VERBA VOLANT SCRIPTA MANENT
If there is no language, there is no population!
It is the year 3150 AD. Scientists are conducting an archaeological excavation to research and find the traces of ancient civilizations. The civilization’s remains (!), found after long-lasting efforts, are described in the final excavation reports as: “The remains of five cell phones and two tablet computers were found in a house with a major fire destruction level. Unfortunately, they are out of condition due to metal oxidation that occurred over a period of 1000 years. We think that the device in question might be a digital library that contained thousands of books, approximately a thousand years ago. However the 1000 year span of time has made this digital library unusable. Therefore, we are unable to access the writing and culture of the people living in this period.”
Although these lines seem like science fiction, they may be plausible. If a meteorite hit the world and humanity is lost, what will future people asking the question “is there an ancient civilization here?” find? Perhaps a huge nothing! In contrast, today, in the year 2013, we can read Hittite texts written on clay tablets or ancient texts written on marble blocks thousands of years ago and we can learn almost everything about these periods. The universal culture defining the post-industrial modern world is information technology. A culture dependant on electricity (energy)… Television, radio, computers, cell phones and all sorts of technological devices represent the culture of the world we live in today, but they are not permanent. As with everything that is defined as culture today in the developing world, newspapers, books, libraries, information and documentation are becoming digital and the world we are living in is becoming indefinable for the future millennia and may eventually perhaps be considered as a lost age.
Last year, we prepared a project called “Letters for the Next Millennium”. The project was designed to create permanence on the universal culture that we use in the modern world. When human history is examined chronologically, we see that history is divided into different periods: Hittite, Phrygian, Hellenistic, Roman, Byzantine, Ottoman… Three factors are considered in the classification of historical periods: the means of production of the period (such as stone, metal), artistic culture (such as sculpture or architecture) and economic / political structure (such as coinage). However, written sources are necessary in order to fully understand these three themes. Culture and art might be found in a stone artifact or a wall painting. However major destructions demolish everything in nature over time. Metal might be corroded, textiles and wood might decay… For this reason, the inorganic production materials of a population, that survive without decaying, are the best means to understand a civilization. In the simplest terms, writing engraved on stone is permanent.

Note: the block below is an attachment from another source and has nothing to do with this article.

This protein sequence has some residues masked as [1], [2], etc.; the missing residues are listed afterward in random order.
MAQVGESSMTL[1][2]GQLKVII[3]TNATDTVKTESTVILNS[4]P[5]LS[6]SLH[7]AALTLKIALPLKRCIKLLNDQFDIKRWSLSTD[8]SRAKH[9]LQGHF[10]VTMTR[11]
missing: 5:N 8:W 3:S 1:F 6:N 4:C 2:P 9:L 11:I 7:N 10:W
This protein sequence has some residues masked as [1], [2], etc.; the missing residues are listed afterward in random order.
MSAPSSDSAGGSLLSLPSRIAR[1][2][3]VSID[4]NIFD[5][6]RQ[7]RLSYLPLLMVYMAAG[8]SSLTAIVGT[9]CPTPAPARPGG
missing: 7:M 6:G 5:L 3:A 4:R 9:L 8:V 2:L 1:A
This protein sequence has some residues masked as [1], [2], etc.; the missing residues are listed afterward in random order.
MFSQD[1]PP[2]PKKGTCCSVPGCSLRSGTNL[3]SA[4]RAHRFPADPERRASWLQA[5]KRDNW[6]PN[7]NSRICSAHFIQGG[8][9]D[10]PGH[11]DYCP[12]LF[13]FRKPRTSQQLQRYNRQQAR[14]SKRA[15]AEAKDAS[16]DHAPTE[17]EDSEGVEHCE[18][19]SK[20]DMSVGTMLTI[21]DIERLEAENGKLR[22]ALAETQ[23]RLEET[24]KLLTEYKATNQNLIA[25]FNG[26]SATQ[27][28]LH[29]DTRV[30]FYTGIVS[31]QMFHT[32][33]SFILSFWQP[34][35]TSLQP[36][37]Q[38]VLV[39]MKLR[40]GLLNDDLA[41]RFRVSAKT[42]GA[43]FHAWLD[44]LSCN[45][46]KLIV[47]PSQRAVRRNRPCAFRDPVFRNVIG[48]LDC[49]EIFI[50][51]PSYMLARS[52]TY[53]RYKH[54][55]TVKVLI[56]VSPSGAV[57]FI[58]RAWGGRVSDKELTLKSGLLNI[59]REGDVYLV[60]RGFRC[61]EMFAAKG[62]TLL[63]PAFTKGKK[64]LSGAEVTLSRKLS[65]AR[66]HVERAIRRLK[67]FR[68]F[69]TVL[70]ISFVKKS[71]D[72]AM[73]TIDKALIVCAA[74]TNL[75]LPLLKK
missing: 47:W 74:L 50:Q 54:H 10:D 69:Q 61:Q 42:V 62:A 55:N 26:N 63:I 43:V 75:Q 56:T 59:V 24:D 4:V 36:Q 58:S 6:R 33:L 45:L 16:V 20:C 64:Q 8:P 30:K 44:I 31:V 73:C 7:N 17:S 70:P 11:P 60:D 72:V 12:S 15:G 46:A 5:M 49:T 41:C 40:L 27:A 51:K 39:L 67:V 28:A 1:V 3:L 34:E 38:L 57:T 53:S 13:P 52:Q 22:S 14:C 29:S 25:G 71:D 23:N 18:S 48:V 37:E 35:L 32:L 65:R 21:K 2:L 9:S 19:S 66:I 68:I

The issue you hold in your hand, “Lost Languages of Anatolia”, describes languages that are dead rather than lost. Luckily, the majority of these dead languages are deciphered. One might as well say that if there is no language, there is no population. The Kaskians, Scythians, Thracians, Cimmerians and many more, lived in Anatolia for a long time. We learn about the history of these populations, of which we only know the names, from the written documentations of other civilizations, since there is no written information about them. Anatolia is neglecting these civilizations, which did not leave anything and they disappear in time.
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